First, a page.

It's no secret that managing the product returns supply chain is different from handling the traditional outbound, or "forward" logistics, function—a fact that makes "reverse logistics" daunting to many practitioners.
You can add this to the list of challenges: Many returns contain hazardous materials, an inconvenient truth that often goes unnoticed by retailers.
For manufacturers, this is generally not a problem. They know their products' properties and handle returns in compliance with the laws and regulations that govern hazmat transportation, distribution, and storage. Retailers' employees, though, don't always recognize the potential hazards inherent in some consumer products. As a result, they may unknowingly violate federal laws and regulations.
Such ignorance puts companies at risk for penalties, lawsuits, employee injury, and property damage. And the risk isn't going away. Due to retailers' increasingly liberal returns policies, the volume of hazardous consumer goods in the reverse logistics stream is likely to increase, according to experts. Consumers' "voracious appetite for consumer electronics and the shrinking lifespan of these devices" means that hundreds of millions of potentially hazardous products are returned or discarded annually on a worldwide basis, says Joe King, vice president of sales, aftermarket solutions, for third-party logistics service provider ModusLink.
That's why it's more important than ever that reverse logistics operations be fully compliant with hazmat laws and regulations, not only at the warehouse or returns center but also at the retail store level. Costly though that may be, the potential consequences of failing to ensure compliance—possibly life-threatening injuries to employees and customers, lawsuits, enormous fines, and damage to facilities—are far worse.
Here's a look at the extent of this troubling situation, the reasons behind it, and what can be done about it.
Here are some resources for information on reverse logistics for hazardous products.
A surprising number of consumer products are regulated as hazardous materials. Some, like household cleaners and solvents, are fairly obvious, says Keith Anderson, senior director of regulatory compliance for Inmar, a third-party logistics company. But the average person may not think of items like health and beauty care products, aerosols, and batteries as hazardous, he says.
Most consumer electronics, including televisions, cameras, mobile handsets, computer monitors, and printers, contain materials that could be considered hazardous, says King. "Televisions, for example, are built with electronic circuit boards, glass, and color cathode ray tubes (CRTs), which often contain hazardous materials such as lead and mercury, as well as lesser-known toxins like cadmium, chromium, antimony, beryllium, and brominated flame retardants," he explains.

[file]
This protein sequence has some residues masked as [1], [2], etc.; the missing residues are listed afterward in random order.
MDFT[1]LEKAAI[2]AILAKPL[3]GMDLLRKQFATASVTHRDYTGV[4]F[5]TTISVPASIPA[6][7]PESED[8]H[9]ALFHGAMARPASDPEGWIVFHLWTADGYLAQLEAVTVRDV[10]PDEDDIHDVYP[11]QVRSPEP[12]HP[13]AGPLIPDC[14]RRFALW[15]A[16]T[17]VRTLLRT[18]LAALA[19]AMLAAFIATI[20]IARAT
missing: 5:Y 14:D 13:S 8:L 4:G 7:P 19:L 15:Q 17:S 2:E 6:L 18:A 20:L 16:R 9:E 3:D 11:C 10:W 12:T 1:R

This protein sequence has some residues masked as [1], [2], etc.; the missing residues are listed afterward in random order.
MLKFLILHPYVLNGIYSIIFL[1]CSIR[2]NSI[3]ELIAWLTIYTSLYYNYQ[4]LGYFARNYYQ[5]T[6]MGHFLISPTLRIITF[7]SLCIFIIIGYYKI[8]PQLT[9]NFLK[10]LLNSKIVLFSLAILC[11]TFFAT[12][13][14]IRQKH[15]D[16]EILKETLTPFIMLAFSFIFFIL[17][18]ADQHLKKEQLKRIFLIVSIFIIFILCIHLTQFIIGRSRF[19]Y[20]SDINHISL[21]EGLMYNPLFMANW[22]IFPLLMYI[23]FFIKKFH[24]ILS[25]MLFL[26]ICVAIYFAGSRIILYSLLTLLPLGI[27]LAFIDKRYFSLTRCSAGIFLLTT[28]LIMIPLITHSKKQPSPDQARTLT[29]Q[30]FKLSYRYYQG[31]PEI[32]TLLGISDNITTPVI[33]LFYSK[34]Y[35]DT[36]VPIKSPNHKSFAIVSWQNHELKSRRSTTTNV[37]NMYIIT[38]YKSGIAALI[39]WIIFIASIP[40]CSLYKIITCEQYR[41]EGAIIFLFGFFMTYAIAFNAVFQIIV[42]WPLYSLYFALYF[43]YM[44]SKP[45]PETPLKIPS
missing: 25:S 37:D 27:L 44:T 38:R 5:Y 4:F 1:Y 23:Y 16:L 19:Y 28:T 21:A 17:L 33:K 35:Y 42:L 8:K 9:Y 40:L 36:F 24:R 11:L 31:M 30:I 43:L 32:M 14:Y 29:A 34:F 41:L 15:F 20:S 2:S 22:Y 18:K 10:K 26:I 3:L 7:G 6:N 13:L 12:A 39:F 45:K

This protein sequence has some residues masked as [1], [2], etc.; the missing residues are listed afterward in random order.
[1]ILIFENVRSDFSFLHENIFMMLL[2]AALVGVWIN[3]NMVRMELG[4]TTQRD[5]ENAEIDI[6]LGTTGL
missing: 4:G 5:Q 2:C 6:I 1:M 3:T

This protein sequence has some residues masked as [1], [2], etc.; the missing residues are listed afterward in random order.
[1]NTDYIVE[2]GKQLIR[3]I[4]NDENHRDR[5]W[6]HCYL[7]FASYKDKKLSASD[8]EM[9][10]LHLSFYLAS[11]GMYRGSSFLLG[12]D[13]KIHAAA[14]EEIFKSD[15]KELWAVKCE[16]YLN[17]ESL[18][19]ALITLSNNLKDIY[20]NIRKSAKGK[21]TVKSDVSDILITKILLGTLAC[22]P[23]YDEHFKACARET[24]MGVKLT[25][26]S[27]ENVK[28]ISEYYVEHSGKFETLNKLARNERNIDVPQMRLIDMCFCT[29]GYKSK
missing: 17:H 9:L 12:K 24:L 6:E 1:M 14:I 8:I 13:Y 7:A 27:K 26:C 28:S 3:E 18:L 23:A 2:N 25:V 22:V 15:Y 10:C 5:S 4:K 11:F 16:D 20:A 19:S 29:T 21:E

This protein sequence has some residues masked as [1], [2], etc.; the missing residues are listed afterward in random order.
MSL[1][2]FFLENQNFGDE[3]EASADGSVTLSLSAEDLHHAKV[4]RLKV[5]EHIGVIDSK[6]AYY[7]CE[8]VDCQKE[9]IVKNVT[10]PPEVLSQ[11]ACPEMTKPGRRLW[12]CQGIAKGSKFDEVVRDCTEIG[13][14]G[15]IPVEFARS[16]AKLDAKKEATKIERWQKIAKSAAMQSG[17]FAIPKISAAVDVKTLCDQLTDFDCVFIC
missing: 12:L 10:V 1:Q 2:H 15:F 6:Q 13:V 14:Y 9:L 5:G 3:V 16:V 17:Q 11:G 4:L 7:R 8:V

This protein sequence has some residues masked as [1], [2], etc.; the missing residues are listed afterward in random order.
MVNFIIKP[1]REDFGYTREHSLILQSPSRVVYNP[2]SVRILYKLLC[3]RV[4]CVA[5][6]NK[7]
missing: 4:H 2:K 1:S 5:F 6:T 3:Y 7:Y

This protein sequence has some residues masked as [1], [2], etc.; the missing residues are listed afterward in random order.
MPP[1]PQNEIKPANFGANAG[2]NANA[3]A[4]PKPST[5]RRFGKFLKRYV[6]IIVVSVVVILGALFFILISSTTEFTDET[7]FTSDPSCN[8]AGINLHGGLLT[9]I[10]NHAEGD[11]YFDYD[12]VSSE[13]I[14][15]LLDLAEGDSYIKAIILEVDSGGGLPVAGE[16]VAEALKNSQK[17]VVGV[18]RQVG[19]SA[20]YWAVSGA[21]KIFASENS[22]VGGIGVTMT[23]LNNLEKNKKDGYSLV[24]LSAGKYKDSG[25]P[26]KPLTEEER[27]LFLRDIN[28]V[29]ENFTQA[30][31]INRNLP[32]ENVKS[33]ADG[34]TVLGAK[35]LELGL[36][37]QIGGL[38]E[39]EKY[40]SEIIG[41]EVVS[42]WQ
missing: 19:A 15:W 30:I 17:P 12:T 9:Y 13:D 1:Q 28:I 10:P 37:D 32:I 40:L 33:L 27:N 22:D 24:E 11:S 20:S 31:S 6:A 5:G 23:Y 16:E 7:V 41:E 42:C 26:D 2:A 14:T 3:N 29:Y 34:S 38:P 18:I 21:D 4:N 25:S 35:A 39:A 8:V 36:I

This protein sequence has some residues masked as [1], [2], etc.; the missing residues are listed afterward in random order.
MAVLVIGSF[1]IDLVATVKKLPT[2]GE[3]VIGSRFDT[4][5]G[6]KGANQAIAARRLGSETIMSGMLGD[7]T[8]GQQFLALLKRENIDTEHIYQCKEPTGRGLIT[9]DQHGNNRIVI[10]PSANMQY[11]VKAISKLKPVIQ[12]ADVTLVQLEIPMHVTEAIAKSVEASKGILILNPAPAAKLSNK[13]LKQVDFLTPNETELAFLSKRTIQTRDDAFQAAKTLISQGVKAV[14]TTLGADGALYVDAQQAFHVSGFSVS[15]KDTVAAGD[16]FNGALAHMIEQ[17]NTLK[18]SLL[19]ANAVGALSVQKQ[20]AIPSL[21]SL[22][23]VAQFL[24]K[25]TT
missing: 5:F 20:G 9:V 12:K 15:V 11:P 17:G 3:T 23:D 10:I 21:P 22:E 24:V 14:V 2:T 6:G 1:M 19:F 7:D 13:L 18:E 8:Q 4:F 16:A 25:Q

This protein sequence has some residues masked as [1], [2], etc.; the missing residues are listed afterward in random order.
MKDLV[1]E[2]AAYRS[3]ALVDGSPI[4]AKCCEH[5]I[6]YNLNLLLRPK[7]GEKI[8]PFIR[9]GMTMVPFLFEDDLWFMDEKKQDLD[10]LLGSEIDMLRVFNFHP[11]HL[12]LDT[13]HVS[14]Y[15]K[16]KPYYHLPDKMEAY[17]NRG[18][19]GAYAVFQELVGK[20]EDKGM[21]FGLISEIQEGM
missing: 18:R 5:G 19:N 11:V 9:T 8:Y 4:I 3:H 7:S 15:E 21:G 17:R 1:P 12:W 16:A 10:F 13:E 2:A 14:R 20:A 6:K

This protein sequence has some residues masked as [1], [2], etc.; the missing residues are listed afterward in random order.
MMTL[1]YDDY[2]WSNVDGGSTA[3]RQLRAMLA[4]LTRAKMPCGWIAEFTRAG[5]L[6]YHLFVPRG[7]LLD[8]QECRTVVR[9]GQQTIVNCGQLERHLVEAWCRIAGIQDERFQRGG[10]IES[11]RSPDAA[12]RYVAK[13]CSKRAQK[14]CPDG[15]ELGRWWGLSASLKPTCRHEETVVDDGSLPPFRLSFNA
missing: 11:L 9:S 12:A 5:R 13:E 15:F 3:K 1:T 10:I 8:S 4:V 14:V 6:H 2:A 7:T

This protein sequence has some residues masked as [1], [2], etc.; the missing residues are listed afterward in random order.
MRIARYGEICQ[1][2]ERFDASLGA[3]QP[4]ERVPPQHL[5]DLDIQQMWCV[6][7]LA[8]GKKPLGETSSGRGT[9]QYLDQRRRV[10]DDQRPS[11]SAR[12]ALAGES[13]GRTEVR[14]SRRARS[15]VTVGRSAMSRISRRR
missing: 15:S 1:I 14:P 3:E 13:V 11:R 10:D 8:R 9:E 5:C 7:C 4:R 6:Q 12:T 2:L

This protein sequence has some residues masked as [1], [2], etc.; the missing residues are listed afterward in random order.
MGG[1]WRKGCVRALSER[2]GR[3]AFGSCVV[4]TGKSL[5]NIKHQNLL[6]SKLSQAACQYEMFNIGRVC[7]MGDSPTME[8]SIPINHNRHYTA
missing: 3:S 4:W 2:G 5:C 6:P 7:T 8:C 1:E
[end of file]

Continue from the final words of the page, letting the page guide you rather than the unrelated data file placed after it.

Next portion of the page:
Sometimes only parts of consumer goods are subject to regulation, says Robert Jaffin, who teaches an online course in hazmat reverse logistics for the American Public University. Seemingly innocuous components like the toner in printer cartridges or the ink in dry-erase markers become a health and regulatory risk when a commercial entity accepts them as returned goods, he says.
Some items that were not subject to regulation when purchased by the consumer may be hazardous when they are returned, notes Jack Currie, administrator of the Council on Safe Transportation of Hazardous Articles (COSTHA) and president of the regulatory compliance firm Currie Associates. Examples include construction, camping, and lawn and garden equipment powered by gasoline, kerosene, or propane. If these machines have been used, then there will be fuel, oil, and—most dangerous of all—volatile vapor in the fuel tanks, fuel lines, and engines, he says.
Regulated products that were properly packaged, documented, and handled when shipped to a retailer's distribution center often aren't recognized as hazmats when consumers return them. That's partly due to a lack of awareness among store associates, many of whom are working in part-time, seasonal, or high-turnover positions and may not have been fully trained in hazmat regulatory compliance or even overlooked altogether.
As a result, Currie says, it's common for customer service or stockroom associates to toss hazardous (and frequently incompatible) items in any handy cardboard box or returnable tote, and then return them—undeclared, unprotected, and often mislabeled—to a warehouse or distribution center.
The presence of hazardous materials in returned consumer goods poses both legal and safety risks for reverse logistics operations, experts say. However, steps can be taken to minimize those risks and comply with applicable regulations. While not a comprehensive list, the following tips from the experts we consulted for this article can get a company headed in the right direction:
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